The topic may seem peculiar at a time when mortgage originations are down from the heyday of the early 2000s, but if the issue isn’t addressed now, a shortage of qualified residential appraisers could have a dampening effect on the mortgage market at precisely the moment when it is trying to regain its past vibrancy.
The residential real estate industry has undergone significant change in the past nine years. Many of these changes were implemented in reaction to a wide variety of conspiring factors that led to the decline of the housing market. All sectors of the industry experienced regulatory impact and legislative pressure, and the appraisal profession was no exception. Some of these changes have produced unintended consequences that have resulted in a decline in the number of active residential appraisers. Concurrently, due to economic and logistical challenges, these changes have prevented development and implementation of a viable process through which new appraisers could enter the profession.
The decline in the numbers of appraisers entering the profession can be attributed to many factors including (but not limited to): qualifications and licensing requirements, the economics involved in training, and unwillingness on the part of some financial institutions to allow trainee appraisers to perform services. The most significant obstacle for many trainee appraisers is completing the 2,500 hours of required experience to achieve Certified Residential status, after the education component has been completed.
This is not a quarrel with the current licensing requirements; in fact a process for well-educated, well-trained appraisers to enter the business is vital. The real impediment appears to be the lack of a viable process for the trainee appraiser to actually gain the required practical experience.
The challenges noted above identify a pressing need for a workable appraiser training solution. A concept paper developed by Forsythe Appraisals, in conjunction with other notable banking and appraisal experts, can be found at: Training the Next Generation of Appraisers and S.T.A.R.T: Standards To Assure Responsible Training. Our proposed approach is twofold; offering both a short-term and long-term solution. The recommendations outlined inthis paper would provide a less restrictive path for entry into the profession while increasing the quality of new appraisers and helping to increase the standards within the industry.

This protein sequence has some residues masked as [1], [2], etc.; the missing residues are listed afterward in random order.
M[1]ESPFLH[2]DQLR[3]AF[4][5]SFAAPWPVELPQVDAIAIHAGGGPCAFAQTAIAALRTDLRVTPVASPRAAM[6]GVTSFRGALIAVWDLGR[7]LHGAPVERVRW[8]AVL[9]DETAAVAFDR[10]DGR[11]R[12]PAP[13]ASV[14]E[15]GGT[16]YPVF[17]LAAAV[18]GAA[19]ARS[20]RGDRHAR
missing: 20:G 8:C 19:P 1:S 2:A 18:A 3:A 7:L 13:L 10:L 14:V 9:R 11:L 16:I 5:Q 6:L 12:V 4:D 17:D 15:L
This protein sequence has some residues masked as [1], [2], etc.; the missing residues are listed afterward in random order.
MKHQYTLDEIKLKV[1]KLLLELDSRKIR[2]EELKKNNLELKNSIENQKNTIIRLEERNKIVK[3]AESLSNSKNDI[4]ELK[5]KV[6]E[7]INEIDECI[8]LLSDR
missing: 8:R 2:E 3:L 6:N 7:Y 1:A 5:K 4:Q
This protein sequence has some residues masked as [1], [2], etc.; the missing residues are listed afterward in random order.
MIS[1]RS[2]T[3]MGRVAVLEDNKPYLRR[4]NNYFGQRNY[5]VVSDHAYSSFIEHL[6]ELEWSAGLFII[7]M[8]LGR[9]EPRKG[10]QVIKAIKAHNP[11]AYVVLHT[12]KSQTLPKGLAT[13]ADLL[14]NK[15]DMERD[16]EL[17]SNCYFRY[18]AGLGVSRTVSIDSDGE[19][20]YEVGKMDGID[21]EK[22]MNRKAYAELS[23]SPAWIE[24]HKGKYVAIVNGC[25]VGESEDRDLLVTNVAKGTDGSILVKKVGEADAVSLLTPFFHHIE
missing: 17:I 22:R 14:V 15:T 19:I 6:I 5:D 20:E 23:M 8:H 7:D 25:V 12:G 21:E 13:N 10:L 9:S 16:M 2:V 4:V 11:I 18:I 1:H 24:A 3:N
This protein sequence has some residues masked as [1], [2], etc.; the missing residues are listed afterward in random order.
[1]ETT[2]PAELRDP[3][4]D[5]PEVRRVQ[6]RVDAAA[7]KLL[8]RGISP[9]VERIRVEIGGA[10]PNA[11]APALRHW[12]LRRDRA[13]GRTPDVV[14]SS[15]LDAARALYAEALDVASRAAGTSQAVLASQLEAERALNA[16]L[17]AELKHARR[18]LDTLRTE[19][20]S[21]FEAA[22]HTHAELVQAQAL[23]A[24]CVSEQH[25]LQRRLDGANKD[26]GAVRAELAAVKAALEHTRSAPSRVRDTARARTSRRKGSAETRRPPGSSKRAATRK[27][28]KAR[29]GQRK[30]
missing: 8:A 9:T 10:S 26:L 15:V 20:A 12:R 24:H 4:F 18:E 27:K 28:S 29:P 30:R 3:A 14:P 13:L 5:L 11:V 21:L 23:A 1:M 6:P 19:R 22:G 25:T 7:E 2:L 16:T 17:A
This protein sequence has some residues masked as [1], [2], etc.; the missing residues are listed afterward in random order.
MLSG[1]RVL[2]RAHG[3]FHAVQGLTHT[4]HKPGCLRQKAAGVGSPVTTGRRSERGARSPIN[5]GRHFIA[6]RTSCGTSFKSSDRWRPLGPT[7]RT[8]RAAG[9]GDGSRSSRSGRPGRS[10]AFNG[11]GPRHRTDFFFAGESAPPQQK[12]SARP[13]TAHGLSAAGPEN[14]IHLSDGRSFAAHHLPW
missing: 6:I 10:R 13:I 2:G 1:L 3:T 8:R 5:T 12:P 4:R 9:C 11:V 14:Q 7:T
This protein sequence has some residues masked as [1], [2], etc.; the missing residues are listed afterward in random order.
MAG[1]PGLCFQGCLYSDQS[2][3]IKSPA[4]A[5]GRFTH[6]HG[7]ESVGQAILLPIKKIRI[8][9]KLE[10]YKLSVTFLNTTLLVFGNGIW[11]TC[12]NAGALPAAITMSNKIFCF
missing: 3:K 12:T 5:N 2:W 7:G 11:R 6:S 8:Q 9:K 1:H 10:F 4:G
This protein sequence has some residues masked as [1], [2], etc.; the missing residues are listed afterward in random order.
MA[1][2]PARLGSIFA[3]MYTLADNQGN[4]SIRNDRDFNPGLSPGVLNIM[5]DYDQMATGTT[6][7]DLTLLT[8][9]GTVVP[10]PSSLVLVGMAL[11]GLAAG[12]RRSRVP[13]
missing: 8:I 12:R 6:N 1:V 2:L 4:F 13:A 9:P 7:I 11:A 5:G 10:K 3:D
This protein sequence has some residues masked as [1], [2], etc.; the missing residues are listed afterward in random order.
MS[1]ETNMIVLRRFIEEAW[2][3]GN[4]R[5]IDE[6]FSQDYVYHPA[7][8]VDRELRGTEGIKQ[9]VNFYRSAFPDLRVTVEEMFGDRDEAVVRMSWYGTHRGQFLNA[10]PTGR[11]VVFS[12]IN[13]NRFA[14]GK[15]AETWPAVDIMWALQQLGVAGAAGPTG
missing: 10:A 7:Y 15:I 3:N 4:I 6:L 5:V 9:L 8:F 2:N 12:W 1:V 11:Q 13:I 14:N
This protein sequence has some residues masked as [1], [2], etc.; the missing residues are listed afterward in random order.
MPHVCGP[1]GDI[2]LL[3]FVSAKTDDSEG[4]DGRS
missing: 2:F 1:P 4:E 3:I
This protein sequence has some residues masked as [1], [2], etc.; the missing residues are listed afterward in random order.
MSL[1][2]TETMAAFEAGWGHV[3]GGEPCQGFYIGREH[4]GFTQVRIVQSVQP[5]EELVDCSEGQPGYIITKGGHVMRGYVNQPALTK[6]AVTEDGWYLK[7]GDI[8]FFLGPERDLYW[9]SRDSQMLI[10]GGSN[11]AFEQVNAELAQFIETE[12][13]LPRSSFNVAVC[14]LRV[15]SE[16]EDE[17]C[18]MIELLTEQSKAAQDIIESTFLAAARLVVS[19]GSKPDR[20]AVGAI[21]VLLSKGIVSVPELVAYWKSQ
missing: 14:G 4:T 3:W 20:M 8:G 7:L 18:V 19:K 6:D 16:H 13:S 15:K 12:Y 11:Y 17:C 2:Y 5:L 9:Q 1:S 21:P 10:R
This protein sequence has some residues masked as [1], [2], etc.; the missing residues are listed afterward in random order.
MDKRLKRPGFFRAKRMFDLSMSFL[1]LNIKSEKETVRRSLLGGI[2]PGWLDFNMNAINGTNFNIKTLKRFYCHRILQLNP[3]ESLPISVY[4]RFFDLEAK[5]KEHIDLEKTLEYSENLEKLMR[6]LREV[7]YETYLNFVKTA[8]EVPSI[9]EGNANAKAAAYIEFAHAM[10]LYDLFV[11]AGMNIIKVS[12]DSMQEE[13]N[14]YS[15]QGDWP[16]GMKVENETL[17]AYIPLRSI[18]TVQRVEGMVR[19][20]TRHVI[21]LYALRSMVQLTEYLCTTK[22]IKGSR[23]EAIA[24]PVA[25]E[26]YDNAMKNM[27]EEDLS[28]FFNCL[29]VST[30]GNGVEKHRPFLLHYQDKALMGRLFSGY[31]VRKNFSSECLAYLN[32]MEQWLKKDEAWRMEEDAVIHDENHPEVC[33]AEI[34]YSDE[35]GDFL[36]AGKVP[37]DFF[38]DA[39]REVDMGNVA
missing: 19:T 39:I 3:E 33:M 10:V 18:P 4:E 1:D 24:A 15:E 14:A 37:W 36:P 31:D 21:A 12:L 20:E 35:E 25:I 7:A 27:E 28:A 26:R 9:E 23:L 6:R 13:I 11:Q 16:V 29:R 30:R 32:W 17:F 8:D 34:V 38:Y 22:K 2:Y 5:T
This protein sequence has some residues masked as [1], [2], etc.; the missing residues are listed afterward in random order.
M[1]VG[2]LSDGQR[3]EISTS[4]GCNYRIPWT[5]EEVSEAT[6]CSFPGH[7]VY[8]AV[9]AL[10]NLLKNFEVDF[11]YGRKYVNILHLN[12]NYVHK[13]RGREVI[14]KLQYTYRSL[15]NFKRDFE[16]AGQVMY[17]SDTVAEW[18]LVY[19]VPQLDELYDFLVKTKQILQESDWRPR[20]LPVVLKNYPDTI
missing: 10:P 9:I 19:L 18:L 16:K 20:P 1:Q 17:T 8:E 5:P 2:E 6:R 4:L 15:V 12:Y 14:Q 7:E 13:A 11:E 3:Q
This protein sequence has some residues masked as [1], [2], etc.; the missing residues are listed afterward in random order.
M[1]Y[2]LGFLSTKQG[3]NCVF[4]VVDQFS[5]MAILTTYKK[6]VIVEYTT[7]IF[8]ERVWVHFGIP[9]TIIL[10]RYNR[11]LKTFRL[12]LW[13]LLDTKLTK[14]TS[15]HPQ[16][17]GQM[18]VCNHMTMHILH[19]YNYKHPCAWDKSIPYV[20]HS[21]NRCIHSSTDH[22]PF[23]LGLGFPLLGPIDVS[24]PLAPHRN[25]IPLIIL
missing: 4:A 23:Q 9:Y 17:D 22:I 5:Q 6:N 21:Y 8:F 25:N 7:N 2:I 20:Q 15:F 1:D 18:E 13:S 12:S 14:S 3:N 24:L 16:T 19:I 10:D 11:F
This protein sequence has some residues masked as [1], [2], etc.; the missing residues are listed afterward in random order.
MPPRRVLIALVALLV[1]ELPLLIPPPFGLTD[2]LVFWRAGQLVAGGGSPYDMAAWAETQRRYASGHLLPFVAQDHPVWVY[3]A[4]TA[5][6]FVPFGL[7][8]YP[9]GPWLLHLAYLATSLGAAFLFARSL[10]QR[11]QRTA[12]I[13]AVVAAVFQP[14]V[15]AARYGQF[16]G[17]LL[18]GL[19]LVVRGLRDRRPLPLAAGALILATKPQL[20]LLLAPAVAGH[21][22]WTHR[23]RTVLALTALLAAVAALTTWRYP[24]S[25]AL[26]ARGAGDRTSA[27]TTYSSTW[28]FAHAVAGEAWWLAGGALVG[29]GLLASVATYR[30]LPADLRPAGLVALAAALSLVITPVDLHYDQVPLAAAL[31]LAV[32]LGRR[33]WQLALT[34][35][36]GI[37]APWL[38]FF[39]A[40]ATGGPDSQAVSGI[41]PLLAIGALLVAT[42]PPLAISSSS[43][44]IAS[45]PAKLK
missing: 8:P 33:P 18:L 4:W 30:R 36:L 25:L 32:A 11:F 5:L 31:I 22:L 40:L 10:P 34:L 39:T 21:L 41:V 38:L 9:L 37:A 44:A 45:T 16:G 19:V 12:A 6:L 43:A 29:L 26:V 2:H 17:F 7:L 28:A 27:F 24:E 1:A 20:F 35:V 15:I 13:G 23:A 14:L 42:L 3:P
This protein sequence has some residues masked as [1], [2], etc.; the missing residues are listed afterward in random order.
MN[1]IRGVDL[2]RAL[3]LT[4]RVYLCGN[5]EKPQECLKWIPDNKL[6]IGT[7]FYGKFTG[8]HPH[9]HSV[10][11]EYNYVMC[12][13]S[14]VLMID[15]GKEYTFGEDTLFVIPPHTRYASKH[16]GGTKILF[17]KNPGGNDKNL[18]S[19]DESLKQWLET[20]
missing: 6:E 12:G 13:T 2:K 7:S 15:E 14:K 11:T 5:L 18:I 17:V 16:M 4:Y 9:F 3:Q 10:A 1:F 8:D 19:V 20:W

Lenders: A Key Piece of the Puzzle
Lenders are an integral part of the solution! In order to garner client trust in the participation of trainees on any valuation assignment, they need to be assured that trainees are receiving proper supervision. A system needs to be developed for a “gold standard” that defines the expectations and obligations of all parties participating in the development of the report whenever trainees are involved. This uniform standard would require documentation and auditing of the parties to reassure clients that all proper and appropriate procedures are being followed.
This program would require coordination and cooperation between lenders, management companies, appraisers, professional associations and societies, academia, regulators, and any other relevant stakeholders in the real property valuation process.
Any such program must fit the needs of all three constituents in the appraisal: the Trainee Appraiser, the Certified Supervisor/Mentor Appraiser and the Client.
- Must be allowed to progress, throughout the training period, to increasingly higher levels of independent assignment performance
- Must have an economic incentive to come into the profession
The Certified Supervisor/Mentor:
- Must have technical competency
- Must have skills to train and mentor
- Must have an economic incentive to take on a trainee
- Must be assured the assignment is completed competently and credibly
- There must not be any economic disincentive to allow use of a trainee
The short-term solution explores options within the existing framework for field experience. The goal is to create a multi-faceted training program that is approved by users of appraisal services, and applied uniformly to all appraiser trainees throughout the United States. The result of the program would build user confidence through required audits of the trainee work-product and increase reliability of trainee-completed reports.
The long-term proposal examines prospective integration of the Appraisal Qualification Board (AQB) educational and experience requirements into a four-year internship and degree program. Upon successful completion, the student will be able to perform as an independent fee appraiser with Certified Residential level of licensure and a professional designation.
It is widely acknowledged that implementation of these changes will necessitate the cooperation and joint efforts of many entities, organizations and individuals. An open-minded approach to resolve the challenges for appraiser trainees will be required to provide assurances that the public and the mortgage lending industry will be served by well-educated, well-trained, and highly competent appraisers.